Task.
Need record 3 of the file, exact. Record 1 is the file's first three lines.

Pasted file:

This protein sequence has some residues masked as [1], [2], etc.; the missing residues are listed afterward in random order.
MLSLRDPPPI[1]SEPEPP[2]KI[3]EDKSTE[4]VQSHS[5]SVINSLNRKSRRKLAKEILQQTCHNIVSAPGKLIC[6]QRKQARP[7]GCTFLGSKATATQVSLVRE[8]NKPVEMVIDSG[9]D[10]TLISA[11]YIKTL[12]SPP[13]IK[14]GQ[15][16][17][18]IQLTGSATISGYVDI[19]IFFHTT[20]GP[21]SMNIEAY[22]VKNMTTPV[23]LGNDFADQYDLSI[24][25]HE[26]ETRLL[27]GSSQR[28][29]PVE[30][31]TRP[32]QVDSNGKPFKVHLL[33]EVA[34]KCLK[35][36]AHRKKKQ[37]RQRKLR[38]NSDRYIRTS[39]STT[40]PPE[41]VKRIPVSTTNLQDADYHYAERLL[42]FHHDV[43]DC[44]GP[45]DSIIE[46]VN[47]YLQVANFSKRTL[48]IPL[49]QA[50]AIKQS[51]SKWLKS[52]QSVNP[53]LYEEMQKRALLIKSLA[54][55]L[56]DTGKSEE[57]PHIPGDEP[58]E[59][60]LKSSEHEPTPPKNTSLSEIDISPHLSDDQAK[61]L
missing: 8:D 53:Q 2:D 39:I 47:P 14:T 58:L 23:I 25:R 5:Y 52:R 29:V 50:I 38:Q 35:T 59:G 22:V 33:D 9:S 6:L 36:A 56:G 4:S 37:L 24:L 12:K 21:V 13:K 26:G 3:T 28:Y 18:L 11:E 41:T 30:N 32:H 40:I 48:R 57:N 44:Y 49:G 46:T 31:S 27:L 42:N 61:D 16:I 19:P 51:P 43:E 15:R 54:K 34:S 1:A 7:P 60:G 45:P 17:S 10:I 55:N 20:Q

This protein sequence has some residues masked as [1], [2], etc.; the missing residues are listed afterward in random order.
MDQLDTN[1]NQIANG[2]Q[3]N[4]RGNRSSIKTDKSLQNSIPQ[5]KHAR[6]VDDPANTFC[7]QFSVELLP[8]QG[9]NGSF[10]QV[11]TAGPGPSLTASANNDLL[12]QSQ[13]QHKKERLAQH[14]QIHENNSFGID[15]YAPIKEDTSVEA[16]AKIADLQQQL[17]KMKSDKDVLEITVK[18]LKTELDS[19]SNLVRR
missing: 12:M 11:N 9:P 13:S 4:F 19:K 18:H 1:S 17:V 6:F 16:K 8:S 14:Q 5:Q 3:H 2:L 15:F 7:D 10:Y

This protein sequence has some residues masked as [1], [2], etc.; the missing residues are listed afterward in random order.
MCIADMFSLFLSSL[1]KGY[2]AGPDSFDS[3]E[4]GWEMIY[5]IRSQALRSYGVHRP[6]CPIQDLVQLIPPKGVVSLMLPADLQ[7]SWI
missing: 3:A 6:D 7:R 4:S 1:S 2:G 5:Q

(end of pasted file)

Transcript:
This protein sequence has some residues masked as [1], [2], etc.; the missing residues are listed afterward in random order.
MCIADMFSLFLSSL[1]KGY[2]AGPDSFDS[3]E[4]GWEMIY[5]IRSQALRSYGVHRP[6]CPIQDLVQLIPPKGVVSLMLPADLQ[7]SWI
missing: 3:A 6:D 7:R 4:S 1:S 2:G 5:Q